With arguments concluded, Denver County Judge Johnny Barajas will consider the legality of Denver’s urban camping ban.
Jerry Burton received a citation under the law and decided to challenge it on the grounds that shelter capacity was insufficient to house every person living on the street.
As reported in Denverite, Chris Conner, director of Denver’s homeless services, acknowledged that while data showed available beds for single adult men, other subsets of the homeless population would have more difficulty securing a shelter spot, such as young people or couples.
Conner said that the camping ban “gives first responders the opportunity to contact people who may be experiencing homelessness and bring them to services.”
The challenge comes as courts in other states have voided camping bans and panhandling prohibitions.
The 9th Circuit Court of Appeals invalidate Boise’s camping ban on the grounds that it was cruel and unusual punishment.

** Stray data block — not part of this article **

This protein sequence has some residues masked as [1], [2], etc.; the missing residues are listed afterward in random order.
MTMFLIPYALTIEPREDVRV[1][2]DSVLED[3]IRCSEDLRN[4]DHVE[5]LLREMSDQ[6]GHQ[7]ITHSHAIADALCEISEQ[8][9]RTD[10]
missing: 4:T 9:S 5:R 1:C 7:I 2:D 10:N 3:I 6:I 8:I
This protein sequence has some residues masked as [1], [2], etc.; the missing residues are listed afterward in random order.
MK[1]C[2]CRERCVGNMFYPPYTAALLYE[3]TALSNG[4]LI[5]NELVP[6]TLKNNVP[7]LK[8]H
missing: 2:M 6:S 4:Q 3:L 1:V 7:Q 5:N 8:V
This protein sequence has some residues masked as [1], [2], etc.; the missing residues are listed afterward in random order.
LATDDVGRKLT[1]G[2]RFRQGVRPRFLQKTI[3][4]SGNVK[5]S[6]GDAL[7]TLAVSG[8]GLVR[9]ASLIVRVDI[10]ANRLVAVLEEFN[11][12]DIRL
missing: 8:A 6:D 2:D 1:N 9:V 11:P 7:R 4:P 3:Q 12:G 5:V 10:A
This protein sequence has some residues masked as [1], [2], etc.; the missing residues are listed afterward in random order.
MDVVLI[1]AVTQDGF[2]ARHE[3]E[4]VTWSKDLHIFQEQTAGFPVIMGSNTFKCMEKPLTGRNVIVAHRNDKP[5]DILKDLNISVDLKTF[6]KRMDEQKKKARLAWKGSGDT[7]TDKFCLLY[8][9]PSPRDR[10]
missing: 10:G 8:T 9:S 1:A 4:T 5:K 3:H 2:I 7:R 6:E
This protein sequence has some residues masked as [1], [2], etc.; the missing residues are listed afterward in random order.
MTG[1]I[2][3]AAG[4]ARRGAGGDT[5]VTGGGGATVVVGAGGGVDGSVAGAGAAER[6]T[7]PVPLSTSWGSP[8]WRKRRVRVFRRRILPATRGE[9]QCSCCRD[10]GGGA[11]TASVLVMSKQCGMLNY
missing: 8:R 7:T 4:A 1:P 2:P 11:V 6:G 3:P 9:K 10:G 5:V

“As long as there is no option of sleeping indoors, the government cannot criminalize indigent, homeless people for sleeping outdoors, on public property, on the false premise they had a choice in the matter,” the court wrote.
Boise is asking the U.S. Supreme Court to consider an appeal. This fall, the Downtown Denver Partnership submitted a brief supporting the city, arguing that a “judicially created ‘right to habitate’ public spaces with a patina of constitutional supremacy” would affect cities’ ability to address homelessness, public health and safety.
Barajas also heard about the negative effects from urban camping, which can include litter, fire hazards and undisposed-of drug paraphernalia.
This spring, Denver voters overwhelmingly upheld the law after a measure to repeal urban camping landed on the ballot.